How a Watch Saved the Apollo 13 Mission

Wednesday, 29 November 2017 - 11:18AM
Space
NASA
Astrophysics
Wednesday, 29 November 2017 - 11:18AM
How a Watch Saved the Apollo 13 Mission
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Image credit: NASA

Everyone remembers "the scene." Ever since Apollo 13 hit theaters in 1995, everyone remembers the moment when the team has to fire the engines at precisely the right time to change their course and make sure they enter Earth's atmosphere at the right angle. If they had fired those engines for a second more or less, it could have been a disaster.

So how did they time those burns so perfectly? An Omega Speedmaster watch.

Sixty years after it was first created to withstand the intense vibrations and shocks of race cars, every astronaut since the Apollo 11 mission has gone up equipped with the Speedmaster. The only NASA-certified flight watch and chronograph, it's what made the difference between landing the astronauts in the ocean and sending them hurtling into space. 

The Manual Burn


When the oxygen tank exploded on the service module of the Apollo 13 capsule, they were already 205,000 miles from Earth and 55 hours into their mission to land on the Moon. Apart from losing one of their sources of breathable air, the navigational and targeting computers were all inoperative—the computers relied on fuel cells that needed oxygen to create power, and all the oxygen in the service module's tanks was leaking into space. The astronauts couldn't rely on their computers to calculate their engine burn, so they would have to do it manually. This was where the watches came in.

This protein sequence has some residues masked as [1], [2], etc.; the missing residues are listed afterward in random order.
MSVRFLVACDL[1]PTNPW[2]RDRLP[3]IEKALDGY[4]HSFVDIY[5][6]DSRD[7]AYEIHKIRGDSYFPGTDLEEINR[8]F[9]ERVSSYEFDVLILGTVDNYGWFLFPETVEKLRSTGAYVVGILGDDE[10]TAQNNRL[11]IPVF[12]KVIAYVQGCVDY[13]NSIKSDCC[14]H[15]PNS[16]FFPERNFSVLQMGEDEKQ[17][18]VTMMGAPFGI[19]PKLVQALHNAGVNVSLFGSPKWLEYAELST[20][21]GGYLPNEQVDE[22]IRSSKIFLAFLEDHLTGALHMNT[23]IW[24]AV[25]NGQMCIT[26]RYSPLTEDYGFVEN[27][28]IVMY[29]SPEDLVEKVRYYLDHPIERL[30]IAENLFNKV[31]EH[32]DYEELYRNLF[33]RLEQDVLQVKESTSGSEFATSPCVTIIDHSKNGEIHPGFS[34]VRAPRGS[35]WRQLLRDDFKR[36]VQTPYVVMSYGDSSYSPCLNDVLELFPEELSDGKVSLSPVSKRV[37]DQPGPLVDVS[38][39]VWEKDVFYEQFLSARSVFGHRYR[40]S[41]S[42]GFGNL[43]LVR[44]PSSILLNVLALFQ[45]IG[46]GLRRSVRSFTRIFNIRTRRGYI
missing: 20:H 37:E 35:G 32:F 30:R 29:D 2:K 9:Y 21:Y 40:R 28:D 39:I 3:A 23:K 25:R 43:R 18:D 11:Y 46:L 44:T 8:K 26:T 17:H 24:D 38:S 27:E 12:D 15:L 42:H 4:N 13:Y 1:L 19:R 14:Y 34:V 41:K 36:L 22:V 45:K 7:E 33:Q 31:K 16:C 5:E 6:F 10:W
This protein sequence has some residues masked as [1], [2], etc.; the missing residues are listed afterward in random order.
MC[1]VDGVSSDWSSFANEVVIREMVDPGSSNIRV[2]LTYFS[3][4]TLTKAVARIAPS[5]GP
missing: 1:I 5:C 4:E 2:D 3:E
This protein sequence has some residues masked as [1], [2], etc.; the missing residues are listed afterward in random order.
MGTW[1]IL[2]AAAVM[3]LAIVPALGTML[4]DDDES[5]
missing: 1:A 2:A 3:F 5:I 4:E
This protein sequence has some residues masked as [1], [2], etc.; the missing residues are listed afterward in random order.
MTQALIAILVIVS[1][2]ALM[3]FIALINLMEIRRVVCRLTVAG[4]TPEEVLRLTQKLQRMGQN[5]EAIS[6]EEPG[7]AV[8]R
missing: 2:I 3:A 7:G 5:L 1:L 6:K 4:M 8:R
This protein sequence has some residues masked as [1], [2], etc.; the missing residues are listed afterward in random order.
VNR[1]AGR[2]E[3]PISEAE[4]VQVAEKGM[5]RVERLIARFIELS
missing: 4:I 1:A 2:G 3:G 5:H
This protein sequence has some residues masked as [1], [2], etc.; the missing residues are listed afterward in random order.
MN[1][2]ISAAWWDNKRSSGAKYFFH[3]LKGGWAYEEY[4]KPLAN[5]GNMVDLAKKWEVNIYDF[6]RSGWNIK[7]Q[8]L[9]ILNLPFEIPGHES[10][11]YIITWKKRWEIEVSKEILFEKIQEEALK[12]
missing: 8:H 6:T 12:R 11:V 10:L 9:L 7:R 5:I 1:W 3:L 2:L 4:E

In order to precisely time the burns, the team had to use the Earth as a reference point and the chronographs on their Speedmasters, which acted as super-accurate timers.



Like in the movie, Jim Lovell had to line up the spacecraft with the Earth's terminator and control the yaw of the ship, while Haise managed its pitch and Swigert used his Speedmaster to time the burn. The burn, which lasted four minutes and 24 seconds, was so accurate that only two small mid-course corrections were needed for the rest of the mission.

According to Lovell, the commander of the Apollo 13 mission, the consequences of mistiming the burn (and hitting the Earth's atmosphere at the wrong angle) would have been catastrophic:

Opening quote
"In order to reenter Earth's atmosphere safely, Apollo 13 had to approach at an inclination no shallower than 5.3 degrees, and no steeper than 7.7 degrees. Come in at 5.2 degrees or below, and the blunt-ended command module would skip off the top of the atmosphere and boing straight back into space, entering a permanent orbit around the sun. Come in at a 7.8 degree or above, and the spacecraft would be able to reenter all right, but at so steep an angle and with such a high g-force that the crew would probably be crushed well before they ever hit the water."
Closing quote


The Silver Snoopy


After the crew finally splashed down in the Pacific Ocean, there were a lot of congrats to go around—to the TRW contractor who created the terminator guide solution, to the NASA staff members who created the C02-filtering "mailbox" contraption, and to Flight Director Gene Kranz, who made the decision to loop around the Moon rather than go for a direct abort. There's a special award NASA gives to people who make a huge difference in a mission, called the Silver Snoopy, and one went to the makers of the Speedmaster, Omega. Now, 47 years later, the Speedmaster is celebrating its 60th anniversary with a limited edition version that hearkens back to the original design.   

For an expanded view, please click on the infographic.

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